Police officer Steve Hui Chun-tak has won the hearts of many pro-democracy students despite tensions between opposite sides of the barricades.
Hui, chief superintendent of the police public relations bureau, appears on television at four o’clock every day to give updates on the street protests, along with deputy chief fire officer Joseph Leung Wai-hung and senior traffic police superintendent Lee Kwok-chung.
Since Sept. 30, or two days after the Occupy campaign started, the trio have been dishing out information on clogged streets and traffic jams, and how the protests have been disrupting traffic and blocking ambulance services.
That should make them very unpopular in the protest movement. But not Hui.
Many young activists have come to look forward to his daily briefings because they find his presentation highly entertaining.
Last Wednesday, a netizen set up a Facebook page called “Four O’clock Hui Sir”, and since then, Hui’s popularity has surged.
The page has gained more than 50,000 likes in less than a week, and most of them came from the protesters themselves.
The Facebook page posts photos of Hui’s likable facial expressions and makes fun of his pet phrases such as “I appeal”, “I will now recap in English” and “fan q” (for thank you).
Joanna, from the post-90s generation, admits she’s a fan of Hui, saying she loves how the police officer talks and she can’t help but laugh when he says “I appeal”.
“Hui Sir has a sense of humor. It helps to ease the tense atmosphere and reduce people’s hostile attitude towards police,” she said.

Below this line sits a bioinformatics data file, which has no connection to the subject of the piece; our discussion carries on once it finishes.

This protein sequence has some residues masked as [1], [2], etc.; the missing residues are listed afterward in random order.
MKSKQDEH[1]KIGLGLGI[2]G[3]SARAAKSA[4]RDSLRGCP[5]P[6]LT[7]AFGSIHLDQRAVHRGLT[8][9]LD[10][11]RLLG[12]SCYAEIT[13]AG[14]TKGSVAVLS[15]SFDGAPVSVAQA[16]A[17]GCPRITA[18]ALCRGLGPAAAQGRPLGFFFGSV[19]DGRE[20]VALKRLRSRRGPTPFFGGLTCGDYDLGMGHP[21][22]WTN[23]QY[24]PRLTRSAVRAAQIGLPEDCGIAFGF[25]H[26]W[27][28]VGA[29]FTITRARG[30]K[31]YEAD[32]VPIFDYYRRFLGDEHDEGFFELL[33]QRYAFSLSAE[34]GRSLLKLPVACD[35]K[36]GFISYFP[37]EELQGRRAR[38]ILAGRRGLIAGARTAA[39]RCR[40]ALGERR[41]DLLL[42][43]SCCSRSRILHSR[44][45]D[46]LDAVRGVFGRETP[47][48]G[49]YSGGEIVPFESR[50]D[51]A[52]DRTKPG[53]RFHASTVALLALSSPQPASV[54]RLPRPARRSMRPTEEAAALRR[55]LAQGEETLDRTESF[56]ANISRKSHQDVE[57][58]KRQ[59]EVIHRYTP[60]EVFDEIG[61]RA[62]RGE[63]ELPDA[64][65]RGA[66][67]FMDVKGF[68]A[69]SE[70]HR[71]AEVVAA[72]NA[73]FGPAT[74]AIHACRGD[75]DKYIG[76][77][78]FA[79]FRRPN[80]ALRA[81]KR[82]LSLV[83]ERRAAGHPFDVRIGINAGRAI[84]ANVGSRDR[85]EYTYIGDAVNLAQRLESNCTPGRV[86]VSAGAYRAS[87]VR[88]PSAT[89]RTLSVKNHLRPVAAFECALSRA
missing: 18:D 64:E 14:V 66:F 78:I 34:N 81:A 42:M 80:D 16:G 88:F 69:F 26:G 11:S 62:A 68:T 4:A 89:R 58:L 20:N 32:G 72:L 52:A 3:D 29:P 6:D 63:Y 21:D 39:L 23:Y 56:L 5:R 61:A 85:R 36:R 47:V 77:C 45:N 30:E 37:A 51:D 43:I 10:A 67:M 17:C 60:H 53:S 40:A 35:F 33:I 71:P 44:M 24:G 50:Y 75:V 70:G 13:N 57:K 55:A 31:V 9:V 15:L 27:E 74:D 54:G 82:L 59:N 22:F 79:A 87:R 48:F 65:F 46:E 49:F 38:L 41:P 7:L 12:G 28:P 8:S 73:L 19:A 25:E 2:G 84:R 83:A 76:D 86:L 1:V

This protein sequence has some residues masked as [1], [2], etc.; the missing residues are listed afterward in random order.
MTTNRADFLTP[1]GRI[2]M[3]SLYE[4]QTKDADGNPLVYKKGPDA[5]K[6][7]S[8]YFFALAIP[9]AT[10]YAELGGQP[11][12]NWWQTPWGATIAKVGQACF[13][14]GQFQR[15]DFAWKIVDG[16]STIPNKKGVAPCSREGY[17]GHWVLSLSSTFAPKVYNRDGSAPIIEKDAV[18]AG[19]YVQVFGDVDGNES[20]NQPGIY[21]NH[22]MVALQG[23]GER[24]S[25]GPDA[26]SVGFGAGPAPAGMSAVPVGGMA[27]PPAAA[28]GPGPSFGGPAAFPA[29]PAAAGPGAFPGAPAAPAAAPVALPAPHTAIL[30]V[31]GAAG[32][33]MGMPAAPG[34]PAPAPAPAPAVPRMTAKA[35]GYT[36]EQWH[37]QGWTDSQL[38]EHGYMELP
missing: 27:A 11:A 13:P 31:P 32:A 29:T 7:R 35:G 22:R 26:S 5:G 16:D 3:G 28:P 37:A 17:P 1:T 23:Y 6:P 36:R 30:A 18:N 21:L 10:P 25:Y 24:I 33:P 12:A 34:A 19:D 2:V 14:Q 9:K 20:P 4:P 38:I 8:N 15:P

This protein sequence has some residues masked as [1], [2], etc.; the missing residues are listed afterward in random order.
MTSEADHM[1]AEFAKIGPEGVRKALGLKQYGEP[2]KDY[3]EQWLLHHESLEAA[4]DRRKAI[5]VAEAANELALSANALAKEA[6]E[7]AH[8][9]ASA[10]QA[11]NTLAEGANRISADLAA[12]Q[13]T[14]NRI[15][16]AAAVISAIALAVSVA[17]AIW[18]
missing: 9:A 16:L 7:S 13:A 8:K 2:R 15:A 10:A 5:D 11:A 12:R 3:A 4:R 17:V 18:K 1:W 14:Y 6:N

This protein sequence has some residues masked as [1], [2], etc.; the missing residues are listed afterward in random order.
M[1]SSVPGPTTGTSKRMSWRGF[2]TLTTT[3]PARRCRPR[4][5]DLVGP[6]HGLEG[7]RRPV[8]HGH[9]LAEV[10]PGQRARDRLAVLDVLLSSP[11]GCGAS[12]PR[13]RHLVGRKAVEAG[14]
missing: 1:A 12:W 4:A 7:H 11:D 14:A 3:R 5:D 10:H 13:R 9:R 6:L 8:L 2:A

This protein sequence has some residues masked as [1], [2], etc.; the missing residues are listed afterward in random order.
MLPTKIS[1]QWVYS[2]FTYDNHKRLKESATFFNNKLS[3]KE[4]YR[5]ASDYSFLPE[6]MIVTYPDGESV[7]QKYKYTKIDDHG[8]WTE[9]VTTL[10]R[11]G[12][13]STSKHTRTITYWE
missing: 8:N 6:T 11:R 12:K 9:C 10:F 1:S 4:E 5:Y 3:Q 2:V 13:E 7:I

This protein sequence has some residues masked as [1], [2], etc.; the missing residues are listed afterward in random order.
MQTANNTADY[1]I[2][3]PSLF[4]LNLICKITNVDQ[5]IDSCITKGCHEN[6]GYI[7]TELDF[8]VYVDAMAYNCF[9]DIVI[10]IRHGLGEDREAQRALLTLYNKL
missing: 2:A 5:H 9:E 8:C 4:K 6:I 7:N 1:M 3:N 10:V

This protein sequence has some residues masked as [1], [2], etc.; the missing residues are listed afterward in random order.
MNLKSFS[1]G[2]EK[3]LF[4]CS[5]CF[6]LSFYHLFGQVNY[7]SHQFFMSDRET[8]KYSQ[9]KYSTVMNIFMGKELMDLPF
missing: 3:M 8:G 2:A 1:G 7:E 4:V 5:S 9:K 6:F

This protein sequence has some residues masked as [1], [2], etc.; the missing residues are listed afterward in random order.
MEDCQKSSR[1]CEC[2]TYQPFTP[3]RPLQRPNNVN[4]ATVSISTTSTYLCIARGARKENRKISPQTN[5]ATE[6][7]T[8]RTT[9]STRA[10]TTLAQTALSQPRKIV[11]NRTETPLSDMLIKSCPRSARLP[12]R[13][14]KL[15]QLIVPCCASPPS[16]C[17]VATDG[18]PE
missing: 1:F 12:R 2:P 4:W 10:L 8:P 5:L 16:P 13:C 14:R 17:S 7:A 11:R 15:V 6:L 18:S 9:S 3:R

In fact, some reporters asked him to visit the occupied areas, and Hui, in his usual polite self, said he will consider the suggestion.
Sin Yat-ming, professor of marketing at the Chinese University, said a Facebook page has to be related to the talk of the town to become very popular. As “Four o’clock Hui Sir” is related to the ongoing Occupy campaign, it immediately becomes a hot topic among netizens, Sky Daily quoted Sin as saying.
Francis Fong, chairman of the Hong Kong Association of Interactive Marketing, said media attention on the Facebook page has helped to boost its popularity.
But he said if the daily media briefings stop, the popularity of the Facebook page may not last.
Eric Chui Wing-hong, professor of applied social sciences at the City University, said Hui’s sudden fame will help bolster the image of the police.
He said Hui’s way of talking is very friendly, allowing the public to feel at ease and not regard him as a top police officer.
“When he faces sharp questions during press briefings, he will still thank the reporter politely before he answers. It shows that although their opinions differ, he still respects them,” Chui said.
– Contact us at [email protected]